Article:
It is important that we target means-tested help in the most appropriate way. State pension age is a fair way of separating out support for those of working age and of pension age. Ensuring that people get the appropriate work-related support and making work pay are essential to enable people to move out of poverty and build up sufficient resources for their retirement. For these reasons, I urge the noble Baroness, Lady Drake, to withdraw her amendment.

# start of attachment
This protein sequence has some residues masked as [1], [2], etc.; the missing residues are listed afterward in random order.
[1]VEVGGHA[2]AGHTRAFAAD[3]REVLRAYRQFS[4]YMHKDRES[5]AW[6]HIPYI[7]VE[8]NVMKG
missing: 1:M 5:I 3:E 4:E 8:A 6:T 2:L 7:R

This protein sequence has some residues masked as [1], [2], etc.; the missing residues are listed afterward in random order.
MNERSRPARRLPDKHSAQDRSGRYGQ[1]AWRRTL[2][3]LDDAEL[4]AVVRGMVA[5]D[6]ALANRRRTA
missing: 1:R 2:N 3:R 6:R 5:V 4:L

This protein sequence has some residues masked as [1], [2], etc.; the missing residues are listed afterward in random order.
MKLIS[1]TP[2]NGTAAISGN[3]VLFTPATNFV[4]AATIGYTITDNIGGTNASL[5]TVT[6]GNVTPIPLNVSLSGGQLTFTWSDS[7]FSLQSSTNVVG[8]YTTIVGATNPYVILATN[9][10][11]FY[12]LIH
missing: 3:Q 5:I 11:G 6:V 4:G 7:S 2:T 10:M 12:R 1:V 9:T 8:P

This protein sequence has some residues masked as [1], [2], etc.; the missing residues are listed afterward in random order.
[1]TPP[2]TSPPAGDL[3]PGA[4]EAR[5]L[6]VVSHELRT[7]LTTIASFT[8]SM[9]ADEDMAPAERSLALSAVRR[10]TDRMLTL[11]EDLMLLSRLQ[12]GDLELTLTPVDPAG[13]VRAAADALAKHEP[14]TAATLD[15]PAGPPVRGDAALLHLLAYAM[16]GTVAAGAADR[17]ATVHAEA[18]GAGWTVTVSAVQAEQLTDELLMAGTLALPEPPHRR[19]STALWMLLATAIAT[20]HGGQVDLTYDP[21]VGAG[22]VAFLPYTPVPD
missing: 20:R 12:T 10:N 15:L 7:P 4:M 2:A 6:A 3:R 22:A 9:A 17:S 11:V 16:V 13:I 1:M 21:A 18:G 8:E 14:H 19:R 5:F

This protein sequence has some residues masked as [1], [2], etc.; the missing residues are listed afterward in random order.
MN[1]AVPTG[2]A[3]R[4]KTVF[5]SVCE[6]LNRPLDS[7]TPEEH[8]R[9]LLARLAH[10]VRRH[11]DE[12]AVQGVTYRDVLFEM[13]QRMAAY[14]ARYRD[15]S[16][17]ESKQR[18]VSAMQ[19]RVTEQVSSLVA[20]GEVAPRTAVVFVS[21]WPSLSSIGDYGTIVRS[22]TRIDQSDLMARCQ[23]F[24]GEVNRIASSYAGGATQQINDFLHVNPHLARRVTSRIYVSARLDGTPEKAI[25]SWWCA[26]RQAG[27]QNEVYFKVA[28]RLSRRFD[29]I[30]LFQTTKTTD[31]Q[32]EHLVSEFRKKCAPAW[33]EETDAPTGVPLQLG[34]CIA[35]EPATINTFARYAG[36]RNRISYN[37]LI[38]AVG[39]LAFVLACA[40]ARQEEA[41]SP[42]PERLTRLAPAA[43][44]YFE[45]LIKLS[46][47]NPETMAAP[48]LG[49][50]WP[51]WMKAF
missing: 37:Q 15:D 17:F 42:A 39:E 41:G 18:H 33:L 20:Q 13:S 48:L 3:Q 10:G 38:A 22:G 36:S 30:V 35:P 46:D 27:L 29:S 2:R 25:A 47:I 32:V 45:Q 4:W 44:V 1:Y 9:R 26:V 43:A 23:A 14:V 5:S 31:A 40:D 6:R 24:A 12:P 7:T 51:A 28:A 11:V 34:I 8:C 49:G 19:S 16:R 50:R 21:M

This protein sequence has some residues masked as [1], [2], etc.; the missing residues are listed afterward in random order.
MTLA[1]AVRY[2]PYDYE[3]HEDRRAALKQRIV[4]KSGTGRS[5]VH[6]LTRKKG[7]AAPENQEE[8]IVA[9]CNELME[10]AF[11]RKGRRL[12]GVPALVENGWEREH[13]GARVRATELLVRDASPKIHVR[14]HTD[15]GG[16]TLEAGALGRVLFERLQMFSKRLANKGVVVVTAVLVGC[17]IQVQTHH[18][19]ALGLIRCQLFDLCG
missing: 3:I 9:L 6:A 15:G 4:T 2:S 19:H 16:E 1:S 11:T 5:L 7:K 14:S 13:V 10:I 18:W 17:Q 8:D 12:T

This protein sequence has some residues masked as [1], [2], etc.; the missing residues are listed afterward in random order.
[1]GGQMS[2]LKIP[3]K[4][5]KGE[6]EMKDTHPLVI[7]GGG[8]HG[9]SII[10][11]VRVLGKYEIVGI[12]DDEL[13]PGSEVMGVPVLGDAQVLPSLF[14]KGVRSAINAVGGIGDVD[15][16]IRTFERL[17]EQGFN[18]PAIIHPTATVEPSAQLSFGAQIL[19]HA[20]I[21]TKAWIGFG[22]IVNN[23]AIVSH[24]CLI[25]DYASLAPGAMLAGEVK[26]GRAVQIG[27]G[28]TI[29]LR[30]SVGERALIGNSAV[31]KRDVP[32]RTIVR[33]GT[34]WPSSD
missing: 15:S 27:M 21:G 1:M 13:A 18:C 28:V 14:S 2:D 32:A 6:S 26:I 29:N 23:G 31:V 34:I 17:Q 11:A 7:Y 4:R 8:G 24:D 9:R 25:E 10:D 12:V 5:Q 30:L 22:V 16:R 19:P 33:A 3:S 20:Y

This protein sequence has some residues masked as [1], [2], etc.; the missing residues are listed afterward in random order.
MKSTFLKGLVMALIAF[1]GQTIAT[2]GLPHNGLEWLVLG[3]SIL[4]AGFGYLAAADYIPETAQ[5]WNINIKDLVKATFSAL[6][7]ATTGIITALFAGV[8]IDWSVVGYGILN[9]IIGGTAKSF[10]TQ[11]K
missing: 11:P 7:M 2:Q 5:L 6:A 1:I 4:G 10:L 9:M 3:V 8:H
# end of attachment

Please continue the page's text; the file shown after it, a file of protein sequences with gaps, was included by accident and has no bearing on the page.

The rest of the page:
I shall try to pick up some of the points put by the noble Lord, Lord Freud. This amendment breaks the link between the state pension age and the pension credit qualifying age only until 2020 because the associated amendment puts a time limit on that. It seeks to replicate the 1995 timetable for equalisation because it is trying to address a problem created by the acceleration of the original timetable. It is not seeking to bind the Government’s hand once that problem has been dealt with. The amendment would allow the Government to restore the link between the state pension age and the pension qualifying age. In another place, in another debate, I might want to argue the merits of not doing that, but that is not what this amendment seeks to do. We have sought to avoid the complication of that debate. It is merely for a defined period to address this disproportionate income impact point from this accelerated timetable.